Last Thursday, I was sitting in a bookstore cafe waiting for some of my knitterly friends to arrive, working on my Hedera socks and flipping through the latest issue of Interweave Crochet. A woman came up and asked if I was learning to knit. I explained that no, I’ve been knitting for about two and a half years, and that I was working on a sock. I showed her the pattern, she admired my work, and then went about her own merry way. And that encounter got me thinking about some of the negative reactions knitters have received.
I’ve heard numerous stories about reactions people get while they’re knitting in public, from innocent confusion (“What are you crocheting?” when someone is actually knitting, or vice versa) to antagonizing and patronizing (“Don’t you know you could buy 12 socks for $6 at Wal-mart?” or the like). Thankfully, I have yet to receive any of those reactions while out and about and knitting.
The most negative reaction I’ve ever encountered was at another meet-up location. This time, our little group of knitters had a swift and ballwinder out, because at that time, one of us didn’t have a swift or a scale to measure and divide hanks of yarn (okay, I didn’t have them). As most of you will probably know, a swift can make a bit of noise while it’s being used, but not so much that a person can’t have a conversation while using it. A group of college students sitting near by kept giving us dirty looks and one of them made some snide comment about how we apparently hadn’t even bought drinks at the cafe but were taking up room and making such a racket (all while sipping from a bottle of a brand of water that wasn’t sold at the establishment). But we just kept on winding our yarn and making faces at them (at least, that’s what I was doing in my head).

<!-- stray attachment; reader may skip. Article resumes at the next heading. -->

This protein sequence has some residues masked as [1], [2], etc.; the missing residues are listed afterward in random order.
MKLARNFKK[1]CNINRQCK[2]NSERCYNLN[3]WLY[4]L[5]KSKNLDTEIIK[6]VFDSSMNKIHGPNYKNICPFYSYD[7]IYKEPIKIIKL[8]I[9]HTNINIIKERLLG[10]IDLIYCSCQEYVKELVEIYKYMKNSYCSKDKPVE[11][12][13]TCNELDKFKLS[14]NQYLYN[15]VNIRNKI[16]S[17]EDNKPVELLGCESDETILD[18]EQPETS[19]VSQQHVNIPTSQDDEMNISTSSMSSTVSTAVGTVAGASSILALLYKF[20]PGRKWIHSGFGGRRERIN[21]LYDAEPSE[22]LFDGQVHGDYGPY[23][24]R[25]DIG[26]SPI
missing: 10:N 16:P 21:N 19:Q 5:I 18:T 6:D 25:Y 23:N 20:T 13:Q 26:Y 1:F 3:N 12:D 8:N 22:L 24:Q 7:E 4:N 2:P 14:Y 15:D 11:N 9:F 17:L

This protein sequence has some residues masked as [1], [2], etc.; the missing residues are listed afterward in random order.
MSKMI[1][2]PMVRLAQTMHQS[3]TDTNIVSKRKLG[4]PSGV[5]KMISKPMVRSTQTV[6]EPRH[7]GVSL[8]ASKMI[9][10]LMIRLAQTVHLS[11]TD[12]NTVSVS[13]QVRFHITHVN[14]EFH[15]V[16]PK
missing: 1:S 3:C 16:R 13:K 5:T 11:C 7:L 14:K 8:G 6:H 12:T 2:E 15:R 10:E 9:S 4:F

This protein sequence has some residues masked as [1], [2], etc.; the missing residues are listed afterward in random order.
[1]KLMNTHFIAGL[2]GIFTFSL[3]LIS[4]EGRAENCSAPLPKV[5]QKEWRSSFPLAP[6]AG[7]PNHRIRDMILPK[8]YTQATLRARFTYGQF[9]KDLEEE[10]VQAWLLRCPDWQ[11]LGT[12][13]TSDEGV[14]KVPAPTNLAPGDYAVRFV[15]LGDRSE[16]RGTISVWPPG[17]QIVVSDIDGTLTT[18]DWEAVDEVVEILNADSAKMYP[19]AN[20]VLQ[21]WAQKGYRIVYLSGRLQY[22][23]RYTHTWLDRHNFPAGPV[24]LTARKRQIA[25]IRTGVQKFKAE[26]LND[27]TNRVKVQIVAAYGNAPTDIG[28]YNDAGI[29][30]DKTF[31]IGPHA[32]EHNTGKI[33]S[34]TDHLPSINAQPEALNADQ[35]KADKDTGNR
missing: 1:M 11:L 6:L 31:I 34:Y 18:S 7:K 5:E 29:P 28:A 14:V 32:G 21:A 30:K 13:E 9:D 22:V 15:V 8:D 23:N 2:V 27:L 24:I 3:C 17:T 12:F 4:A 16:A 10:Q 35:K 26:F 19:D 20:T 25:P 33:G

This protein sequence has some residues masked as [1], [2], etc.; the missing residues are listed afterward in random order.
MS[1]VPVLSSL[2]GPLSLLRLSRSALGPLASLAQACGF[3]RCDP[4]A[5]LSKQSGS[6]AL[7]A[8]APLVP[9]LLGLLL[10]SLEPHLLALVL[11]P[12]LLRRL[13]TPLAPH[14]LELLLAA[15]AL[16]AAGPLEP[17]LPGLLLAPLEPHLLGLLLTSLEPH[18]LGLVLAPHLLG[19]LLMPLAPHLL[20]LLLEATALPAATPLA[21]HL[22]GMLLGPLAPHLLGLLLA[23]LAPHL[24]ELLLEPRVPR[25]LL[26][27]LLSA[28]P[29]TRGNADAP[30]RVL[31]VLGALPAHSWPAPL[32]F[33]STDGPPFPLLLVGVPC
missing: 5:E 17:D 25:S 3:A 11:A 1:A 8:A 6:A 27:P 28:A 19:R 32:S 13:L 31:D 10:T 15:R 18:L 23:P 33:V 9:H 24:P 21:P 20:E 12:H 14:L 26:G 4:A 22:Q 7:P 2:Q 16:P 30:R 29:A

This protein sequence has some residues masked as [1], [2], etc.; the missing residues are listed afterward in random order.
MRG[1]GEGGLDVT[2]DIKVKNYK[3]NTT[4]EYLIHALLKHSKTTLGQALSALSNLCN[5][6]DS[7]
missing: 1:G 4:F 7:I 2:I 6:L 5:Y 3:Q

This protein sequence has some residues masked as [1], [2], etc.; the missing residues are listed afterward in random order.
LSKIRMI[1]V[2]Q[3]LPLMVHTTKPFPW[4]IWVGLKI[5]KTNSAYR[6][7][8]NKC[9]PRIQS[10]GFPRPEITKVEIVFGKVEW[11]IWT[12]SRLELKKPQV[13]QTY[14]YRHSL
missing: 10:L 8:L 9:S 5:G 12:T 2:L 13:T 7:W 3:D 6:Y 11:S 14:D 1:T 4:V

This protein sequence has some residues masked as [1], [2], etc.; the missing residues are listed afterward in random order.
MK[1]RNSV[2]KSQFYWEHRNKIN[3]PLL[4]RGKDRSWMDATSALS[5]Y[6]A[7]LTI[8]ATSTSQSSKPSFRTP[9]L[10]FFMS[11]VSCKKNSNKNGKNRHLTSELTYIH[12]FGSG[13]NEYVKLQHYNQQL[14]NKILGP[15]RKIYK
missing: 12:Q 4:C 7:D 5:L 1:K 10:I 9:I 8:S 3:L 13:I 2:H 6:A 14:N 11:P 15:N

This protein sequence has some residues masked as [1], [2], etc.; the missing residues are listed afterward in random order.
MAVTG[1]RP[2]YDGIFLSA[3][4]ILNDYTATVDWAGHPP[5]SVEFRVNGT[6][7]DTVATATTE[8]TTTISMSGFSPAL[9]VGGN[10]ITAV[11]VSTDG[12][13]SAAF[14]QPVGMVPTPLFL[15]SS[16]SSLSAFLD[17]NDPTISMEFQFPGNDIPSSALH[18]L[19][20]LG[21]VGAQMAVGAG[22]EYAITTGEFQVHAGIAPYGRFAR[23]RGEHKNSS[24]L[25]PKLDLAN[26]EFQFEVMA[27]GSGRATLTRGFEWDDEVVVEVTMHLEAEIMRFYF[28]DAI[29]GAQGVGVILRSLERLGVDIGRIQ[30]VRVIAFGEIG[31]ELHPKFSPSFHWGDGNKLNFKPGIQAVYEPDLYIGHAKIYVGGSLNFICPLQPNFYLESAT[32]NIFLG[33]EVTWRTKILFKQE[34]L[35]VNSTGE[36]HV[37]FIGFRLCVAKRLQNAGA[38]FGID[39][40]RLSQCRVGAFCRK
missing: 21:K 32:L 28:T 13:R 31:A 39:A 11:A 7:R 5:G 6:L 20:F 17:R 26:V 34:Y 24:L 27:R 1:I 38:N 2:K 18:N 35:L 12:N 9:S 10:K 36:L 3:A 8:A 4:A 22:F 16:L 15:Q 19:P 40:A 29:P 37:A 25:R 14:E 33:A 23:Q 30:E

I really didn’t mean to digress onto that. I meant to focus on the positive reactions.
Usually the reactions are really positive. Sometimes children will stare in fascination—probably because the needles are pointy and they know their mothers would never let them near such objects. A lot of people will sort of stare with a look of “Quoi?” “What is she doing? Knitting? What on earth is that?”*
Many times, people have begun conversations with our group. One night (actually, the same night as the swift incident, I think), a man came over and told some of the gals about the baby he and his wife were adopting. The baby was in the NICU of a nearby hospital, and he asked us to knit baby hats to give to the hospital as a way of thanks for all the work they had done for his baby. He even gave some money to be used for buying yarn for the hats. (I didn’t actually participate in that venture as I was struggling to finish things that other people had asked for, although the gals who did churned out some lovely little hats.) Another night, a woman came up and started discussing different kinds of yarn with us. Turns out she owned an online yarn store that operated in town. Some women have come over and said how happy they were to see us knitting or crocheting because it reminded them of their mother/grandmother/favorite aunt, etc.
All of those positive reactions are just icing on the cake of fabulous that is crafting. I’m not knitting or crocheting in public to provide entertainment to the masses or to make connections with people, but if someone chooses to say a nice word about what I’m doing, or it reminds them of a happy time in their life, that’s just extra awesome. While it’s easy to get indignant (and forget to forget) about the negative reactions, let’s all try to focus on the positive reactions, the extra bits of joy that our individual crafts can bring us.
* With apologies to Eddie Izzard.